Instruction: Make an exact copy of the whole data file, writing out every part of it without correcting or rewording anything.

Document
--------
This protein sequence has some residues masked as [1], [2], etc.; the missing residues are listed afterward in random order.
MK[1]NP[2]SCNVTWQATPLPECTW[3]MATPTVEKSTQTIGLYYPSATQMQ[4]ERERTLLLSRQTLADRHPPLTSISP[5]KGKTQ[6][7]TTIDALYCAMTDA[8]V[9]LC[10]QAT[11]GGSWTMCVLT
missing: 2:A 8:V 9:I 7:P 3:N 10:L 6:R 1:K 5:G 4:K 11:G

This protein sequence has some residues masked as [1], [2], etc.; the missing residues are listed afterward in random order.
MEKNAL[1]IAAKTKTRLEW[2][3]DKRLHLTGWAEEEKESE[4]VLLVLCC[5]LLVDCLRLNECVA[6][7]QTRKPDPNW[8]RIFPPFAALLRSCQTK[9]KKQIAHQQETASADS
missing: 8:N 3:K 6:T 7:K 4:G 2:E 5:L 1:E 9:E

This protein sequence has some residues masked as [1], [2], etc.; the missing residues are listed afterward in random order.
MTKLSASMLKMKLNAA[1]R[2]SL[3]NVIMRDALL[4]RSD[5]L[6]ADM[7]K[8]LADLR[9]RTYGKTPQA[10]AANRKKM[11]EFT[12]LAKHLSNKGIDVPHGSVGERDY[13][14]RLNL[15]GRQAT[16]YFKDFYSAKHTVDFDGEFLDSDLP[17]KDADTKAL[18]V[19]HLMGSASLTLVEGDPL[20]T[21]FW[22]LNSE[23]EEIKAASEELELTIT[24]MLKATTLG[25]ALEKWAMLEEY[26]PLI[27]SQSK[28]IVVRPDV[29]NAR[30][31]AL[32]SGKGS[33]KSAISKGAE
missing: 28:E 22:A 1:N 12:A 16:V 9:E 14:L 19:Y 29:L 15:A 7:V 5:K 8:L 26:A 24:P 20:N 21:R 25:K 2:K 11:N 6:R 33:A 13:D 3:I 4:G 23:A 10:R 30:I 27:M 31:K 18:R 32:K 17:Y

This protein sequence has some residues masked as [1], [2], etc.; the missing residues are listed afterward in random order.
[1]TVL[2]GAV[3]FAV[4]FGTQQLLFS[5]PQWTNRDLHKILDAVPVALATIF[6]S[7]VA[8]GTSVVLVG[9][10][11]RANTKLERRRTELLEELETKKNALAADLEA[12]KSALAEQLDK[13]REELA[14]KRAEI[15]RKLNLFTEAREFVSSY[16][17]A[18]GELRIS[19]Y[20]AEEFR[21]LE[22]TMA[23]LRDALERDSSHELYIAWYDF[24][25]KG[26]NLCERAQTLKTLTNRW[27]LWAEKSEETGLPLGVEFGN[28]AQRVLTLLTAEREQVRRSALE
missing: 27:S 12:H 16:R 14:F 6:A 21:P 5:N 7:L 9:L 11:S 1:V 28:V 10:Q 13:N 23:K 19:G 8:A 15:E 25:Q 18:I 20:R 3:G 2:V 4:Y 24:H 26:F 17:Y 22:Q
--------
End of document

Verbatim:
This protein sequence has some residues masked as [1], [2], etc.; the missing residues are listed afterward in random order.
MK[1]NP[2]SCNVTWQATPLPECTW[3]MATPTVEKSTQTIGLYYPSATQMQ[4]ERERTLLLSRQTLADRHPPLTSISP[5]KGKTQ[6][7]TTIDALYCAMTDA[8]V[9]LC[10]QAT[11]GGSWTMCVLT
missing: 2:A 8:V 9:I 7:P 3:N 10:L 6:R 1:K 5:G 4:K 11:G

This protein sequence has some residues masked as [1], [2], etc.; the missing residues are listed afterward in random order.
MEKNAL[1]IAAKTKTRLEW[2][3]DKRLHLTGWAEEEKESE[4]VLLVLCC[5]LLVDCLRLNECVA[6][7]QTRKPDPNW[8]RIFPPFAALLRSCQTK[9]KKQIAHQQETASADS
missing: 8:N 3:K 6:T 7:K 4:G 2:E 5:L 1:E 9:E

This protein sequence has some residues masked as [1], [2], etc.; the missing residues are listed afterward in random order.
MTKLSASMLKMKLNAA[1]R[2]SL[3]NVIMRDALL[4]RSD[5]L[6]ADM[7]K[8]LADLR[9]RTYGKTPQA[10]AANRKKM[11]EFT[12]LAKHLSNKGIDVPHGSVGERDY[13][14]RLNL[15]GRQAT[16]YFKDFYSAKHTVDFDGEFLDSDLP[17]KDADTKAL[18]V[19]HLMGSASLTLVEGDPL[20]T[21]FW[22]LNSE[23]EEIKAASEELELTIT[24]MLKATTLG[25]ALEKWAMLEEY[26]PLI[27]SQSK[28]IVVRPDV[29]NAR[30][31]AL[32]SGKGS[33]KSAISKGAE
missing: 28:E 22:A 1:N 12:A 16:V 9:E 14:L 19:Y 29:L 15:A 7:V 5:K 8:L 26:A 24:P 20:N 21:R 25:K 2:K 11:N 6:R 33:A 13:D 3:I 4:G 23:A 10:R 30:I 27:M 31:K 18:R 32:K 17:Y

This protein sequence has some residues masked as [1], [2], etc.; the missing residues are listed afterward in random order.
[1]TVL[2]GAV[3]FAV[4]FGTQQLLFS[5]PQWTNRDLHKILDAVPVALATIF[6]S[7]VA[8]GTSVVLVG[9][10][11]RANTKLERRRTELLEELETKKNALAADLEA[12]KSALAEQLDK[13]REELA[14]KRAEI[15]RKLNLFTEAREFVSSY[16][17]A[18]GELRIS[19]Y[20]AEEFR[21]LE[22]TMA[23]LRDALERDSSHELYIAWYDF[24][25]KG[26]NLCERAQTLKTLTNRW[27]LWAEKSEETGLPLGVEFGN[28]AQRVLTLLTAEREQVRRSALE
missing: 27:S 12:H 16:R 14:F 6:A 21:P 5:N 7:L 9:L 11:S 1:V 28:V 10:Q 13:N 23:K 19:G 8:A 15:E 25:Q 18:I 20:R 3:G 2:V 4:Y 24:H 26:F 17:Y 22:Q